Spotify is also working on how to monetize podcasts, a growing part of its business. Currently, a bulk of the advertising that takes place in podcasts involves a host reading advertiser copy. "The problem is, it's not scalable," Benedik says, adding that it makes it hard for large, multinational brands to buy in.
One way to do this is by bringing dynamic ad insertion—the ability to swap out ads—to podcasts. But first, Benedik says, the priority is getting its podcast library organized and making it easier for users to discover the content.
-- Jeanine Poggi
Slipping in just before Facebook Beach closed for the day (not counting a VIP party), we were able to visit "Storyscape," a 360-degree experience created by the artist Es Devlin to promote Instagram. Devlin has built staging for Beyoncé's Formation tour, Kanye West and Jay-Z's Watch the Throne tour, and "Otello" at the Metropolitan Opera in New York, among a lot of other striking work. "Storyscape," which Devlin first built in London and then installed over three days in Cannes, gives a dynamic history of storytelling so immersive and enjoyable that you'll forget, for a moment, the controversial issues being raised by social media usage and just enjoy its power.
-- Nat Ives
I walked by a fellow gesticulating vehemently to his friends as they walked the Croisette. This is what he said before he was out of earshot:
"She doesn't understand, it's not one or the other! If you don't feed the top of the funnel..."
READER, WHAT DID HE SAY NEXT?
-- Brian Braiker
Today R/GA's Dave Edwards catches up with John Matejczyk, co-founder of Muhtayzik Hoffer, and offers up a little trivia along with the weather.
What are those colored banners donning the Carlton? The simple swaths of fabric ranging in colors from blue to pink are advertising something called The Relevance Conference. It's an invite-only AT&T-hosted event that will take place in Santa Barbara, California, this fall. It will bring together 250 agency and brand executives to discuss what's relevant to consumers and how to acknowledge what might be relevant to one person might not be to another.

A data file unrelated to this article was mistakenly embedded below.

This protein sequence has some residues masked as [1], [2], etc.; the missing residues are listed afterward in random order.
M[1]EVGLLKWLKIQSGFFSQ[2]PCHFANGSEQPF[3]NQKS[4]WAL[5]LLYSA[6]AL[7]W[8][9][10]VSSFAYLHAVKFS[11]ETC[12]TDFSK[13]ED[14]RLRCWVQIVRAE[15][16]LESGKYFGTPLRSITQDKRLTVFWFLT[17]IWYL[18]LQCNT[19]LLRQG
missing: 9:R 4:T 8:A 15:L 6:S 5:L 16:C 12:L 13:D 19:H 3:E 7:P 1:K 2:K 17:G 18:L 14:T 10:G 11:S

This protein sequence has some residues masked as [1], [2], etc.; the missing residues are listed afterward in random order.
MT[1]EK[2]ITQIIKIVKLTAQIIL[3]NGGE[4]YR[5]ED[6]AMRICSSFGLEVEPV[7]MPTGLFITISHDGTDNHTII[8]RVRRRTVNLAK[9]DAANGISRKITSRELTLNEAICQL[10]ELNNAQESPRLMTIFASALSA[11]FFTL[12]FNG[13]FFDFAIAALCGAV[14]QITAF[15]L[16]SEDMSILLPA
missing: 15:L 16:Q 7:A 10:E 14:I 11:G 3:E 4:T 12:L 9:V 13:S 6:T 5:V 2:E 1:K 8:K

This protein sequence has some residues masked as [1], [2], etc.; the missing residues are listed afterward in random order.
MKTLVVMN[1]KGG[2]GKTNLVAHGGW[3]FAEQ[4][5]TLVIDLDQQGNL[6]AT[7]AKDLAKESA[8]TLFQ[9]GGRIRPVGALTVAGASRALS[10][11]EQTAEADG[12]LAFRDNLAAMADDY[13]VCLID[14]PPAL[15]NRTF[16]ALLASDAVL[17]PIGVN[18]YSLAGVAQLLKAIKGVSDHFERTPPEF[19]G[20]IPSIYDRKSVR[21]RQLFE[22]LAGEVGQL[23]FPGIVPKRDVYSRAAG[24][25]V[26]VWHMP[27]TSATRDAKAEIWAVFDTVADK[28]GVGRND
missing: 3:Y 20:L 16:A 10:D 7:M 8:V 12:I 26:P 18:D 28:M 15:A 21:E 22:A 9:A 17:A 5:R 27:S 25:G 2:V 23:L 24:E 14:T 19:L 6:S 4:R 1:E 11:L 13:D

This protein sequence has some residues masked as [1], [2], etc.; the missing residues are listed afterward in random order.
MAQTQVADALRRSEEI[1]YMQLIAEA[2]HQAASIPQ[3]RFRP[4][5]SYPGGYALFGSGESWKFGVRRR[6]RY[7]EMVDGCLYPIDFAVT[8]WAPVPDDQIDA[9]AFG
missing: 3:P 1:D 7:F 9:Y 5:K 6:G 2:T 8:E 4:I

-- Jeanine Poggi
The persistent lack of inclusion in advertising and marketing can make panels about diversity sometimes rueful or even painful, but the long line for Tuesday's session on the subject at least demonstrated continued interest.
The actress Thandie Newton of "Westworld" and "Solo: A Star Wars Story" was clearly part of the draw, but the audience clapped enthusiastically for the other panelists as well, at their introduction and at points throughout: Edward Enninful, editor-in-chief at British Vogue; Tiffany R. Warren, senior VP and chief diversity officer at Omnicom Group; and HP Chief Marketing Officer Antonio Lucio, who has been pushing agencies to diversify their teams on HP's account.